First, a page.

The Dog's Telltale Tail (Op-Ed)
Couldn't you just eat me up?
Credit: Anna Hoychuk, Shutterstock

Marc Bekoff, emeritus professor at the University of Colorado, Boulder, is one of the world's pioneering cognitive ethologists, a Guggenheim Fellow, and co-founder with Jane Goodall of Ethologists for the Ethical Treatment of Animals. This essay is adapted from one that appeared in Bekoff's column Animal Emotions in Psychology Today. He contributed this article to LiveScience's Expert Voices: Op-Ed & Insights.

Our best friends are very good at telling us what they want and how they feel. So, we assume they're also very good at telling other dogs the same things — but are they?

A dog's tail is a fascinating piece of work. Past research showed that when dogs wag their tail to the right (activation of the left side of the brain) — for example when they see their "owner" — it's an indication of a positive emotion associated with approach, and when they wag their tail to the left (right brain activation) — for example when they see an image of a dominant unfamiliar dog — it's an indication of a negative emotion associated with withdrawal. Details about this study are available in this essay called "Asymmetric tail-wagging responses by dogs to different emotive stimuli."

Brains are also fascinating pieces of work and the evolution and significance of asymmetric brains, called lateralization, is a topic worth exploring. Once thought to be a characteristic of humans alone, and one that distinguishes humans from all nonhuman animals (animals), brain lateralization refers to structural and functional differences between the left and right hemispheres of the brain. In a wide number of species, including fish, amphibians, birds and mammals, there is evidence that the left hemisphere is specialized to categorize objects and other stimuli and to take charge of routine behavior, whereas the right hemisphere is specialized to respond to novel stimuli and predators and to express intense emotions.

Research has shown that dogs react more fearfully to stimuli seen on the left and processed in the right hemisphere, and they use the right hemisphere to process disturbing sounds, such as thunder and barks of other dogs that are arousing and distressing. Dogs also use their right nostril to sniff arousing odors, which also means use of the right hemisphere since inputs from each nostril are processed by the hemisphere on the same side as the nostril (i.e. no crossing the midline as for vision).

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Concerning the dog's telltale tail, another question needing more detailed study is: What do dogs seeing a dog wag his or her tail make of the situation? Do they know that a dog wagging its tail to the right is feeling good and a dog wagging its tail to the left is feeling a negative emotion? Some of the same researchers who looked at the left and right tail-wagging have recently discovered that dogs do, in fact, draw such conclusions. A recent essay by Douglas Quenqua in the New York Times about this research called "A Dog's Tail Wag Can Say a Lot" noted, "When watching a tail wag to the left [of a silhouette of a dog projected on a screen], the dogs showed signs of anxiety, like a higher heart rate. When the tail went in the opposite direction, they remained calm."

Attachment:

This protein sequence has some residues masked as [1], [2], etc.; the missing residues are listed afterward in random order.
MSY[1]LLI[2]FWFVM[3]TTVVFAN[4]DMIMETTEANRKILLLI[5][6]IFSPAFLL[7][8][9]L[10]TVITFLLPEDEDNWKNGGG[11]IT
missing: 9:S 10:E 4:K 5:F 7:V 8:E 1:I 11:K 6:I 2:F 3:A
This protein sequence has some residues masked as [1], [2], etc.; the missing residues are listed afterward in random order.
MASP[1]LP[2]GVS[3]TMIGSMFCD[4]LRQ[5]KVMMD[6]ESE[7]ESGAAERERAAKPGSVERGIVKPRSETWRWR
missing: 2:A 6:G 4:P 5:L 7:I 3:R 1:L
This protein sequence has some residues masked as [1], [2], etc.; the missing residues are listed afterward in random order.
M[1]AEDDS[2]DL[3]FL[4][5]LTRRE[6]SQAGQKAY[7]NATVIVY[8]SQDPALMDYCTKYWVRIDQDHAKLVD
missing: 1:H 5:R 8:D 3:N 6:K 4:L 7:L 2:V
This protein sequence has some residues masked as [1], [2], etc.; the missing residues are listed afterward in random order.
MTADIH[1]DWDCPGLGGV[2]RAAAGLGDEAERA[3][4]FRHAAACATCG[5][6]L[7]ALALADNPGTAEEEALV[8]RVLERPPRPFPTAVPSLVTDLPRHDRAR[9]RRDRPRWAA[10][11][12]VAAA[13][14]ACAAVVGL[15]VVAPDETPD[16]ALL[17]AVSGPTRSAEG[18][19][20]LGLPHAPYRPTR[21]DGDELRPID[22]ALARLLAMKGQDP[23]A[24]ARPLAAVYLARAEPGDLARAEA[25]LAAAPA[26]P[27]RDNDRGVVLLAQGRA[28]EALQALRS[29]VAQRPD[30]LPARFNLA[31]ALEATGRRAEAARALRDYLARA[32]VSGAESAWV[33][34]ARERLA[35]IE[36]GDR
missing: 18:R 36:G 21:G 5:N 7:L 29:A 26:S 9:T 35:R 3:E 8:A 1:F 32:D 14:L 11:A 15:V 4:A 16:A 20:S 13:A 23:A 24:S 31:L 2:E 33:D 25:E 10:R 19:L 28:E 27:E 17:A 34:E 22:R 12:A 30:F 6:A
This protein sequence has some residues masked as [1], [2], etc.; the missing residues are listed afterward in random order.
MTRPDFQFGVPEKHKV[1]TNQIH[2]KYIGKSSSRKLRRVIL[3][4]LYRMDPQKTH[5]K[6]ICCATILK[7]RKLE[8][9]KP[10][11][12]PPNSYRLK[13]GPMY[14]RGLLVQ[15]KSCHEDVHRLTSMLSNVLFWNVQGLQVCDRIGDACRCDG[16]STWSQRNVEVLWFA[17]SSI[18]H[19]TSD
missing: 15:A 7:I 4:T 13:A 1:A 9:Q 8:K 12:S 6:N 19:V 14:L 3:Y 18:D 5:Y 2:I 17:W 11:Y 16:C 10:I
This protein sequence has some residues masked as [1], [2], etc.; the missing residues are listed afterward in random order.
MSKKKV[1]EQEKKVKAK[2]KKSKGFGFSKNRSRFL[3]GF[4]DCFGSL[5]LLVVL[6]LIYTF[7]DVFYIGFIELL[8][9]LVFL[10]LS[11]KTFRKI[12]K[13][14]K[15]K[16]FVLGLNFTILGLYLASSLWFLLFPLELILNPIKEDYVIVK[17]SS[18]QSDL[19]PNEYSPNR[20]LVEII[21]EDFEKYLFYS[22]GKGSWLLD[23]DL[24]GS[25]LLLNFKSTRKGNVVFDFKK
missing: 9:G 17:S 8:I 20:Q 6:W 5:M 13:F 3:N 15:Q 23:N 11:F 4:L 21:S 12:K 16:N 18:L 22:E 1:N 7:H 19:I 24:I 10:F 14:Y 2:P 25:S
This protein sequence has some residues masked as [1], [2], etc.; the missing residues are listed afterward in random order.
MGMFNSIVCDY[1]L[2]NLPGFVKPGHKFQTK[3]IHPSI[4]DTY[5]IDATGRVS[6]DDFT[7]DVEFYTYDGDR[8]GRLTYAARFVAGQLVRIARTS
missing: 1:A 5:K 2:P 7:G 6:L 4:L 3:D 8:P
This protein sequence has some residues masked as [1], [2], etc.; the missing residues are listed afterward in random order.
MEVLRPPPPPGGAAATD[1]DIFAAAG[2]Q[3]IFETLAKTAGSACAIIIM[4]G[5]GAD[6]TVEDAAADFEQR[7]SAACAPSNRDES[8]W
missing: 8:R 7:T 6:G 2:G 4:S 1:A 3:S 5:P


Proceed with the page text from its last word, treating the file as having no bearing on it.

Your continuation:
The authors of the study concluded, "The finding that dogs are sensitive to the asymmetric tail expressions of other dogs supports the hypothesis of a link between brain asymmetry and social behavior and may prove useful to canine animal-welfare theory and practice."

So, what do the dogs really know? One of the researchers, Giorgio Vallortigara, a neuroscientist at the University of Trento in Italy, is quoted in the New York Times essay as saying, "it is unlikely that dogs are wagging their tails to communicate with one another. The mechanistic explanation is that 'It's simply a byproduct of the asymmetry of the brain,' and dogs learn to recognize the pattern over time."

Of course, the jury is still out on this conclusion and a lot of research needs to be done. However, I find the results of the second study may well indicate that dogs are indeed communicating with one another and that the various responses to different tail wags aren't so easily dismissed as being a byproduct of the asymmetry of the brain.

Some of my colleagues and I have argued that mechanistic explanations that supposedly are simpler than cognitive explanations are neither the most parsimonious nor necessarily correct. I look forward to what more research will reveal about the tales that a dog's tail tells.

In 1947, Swiss ethologist Rudolph Schenkel published an extremely important study called "Expression Studies on Wolves" in which he discussed how wolves express their emotions, including how they use their tails, and it provides interesting perspective on this latest research. Stay tuned for more on this fascinating discovery and the remarkable cognitive and emotional words of other animals.

Bekoff's most recent Op-Ed was "'RoboRoach'is Bad News in So Many Ways" This article was adapted from "'The Dog's Tail Tale: Do They Know What Others are Feeling?" in Psychology Today. The views expressed are those of the author and do not necessarily reflect the views of the publisher. This version of the article was originally published on LiveScience.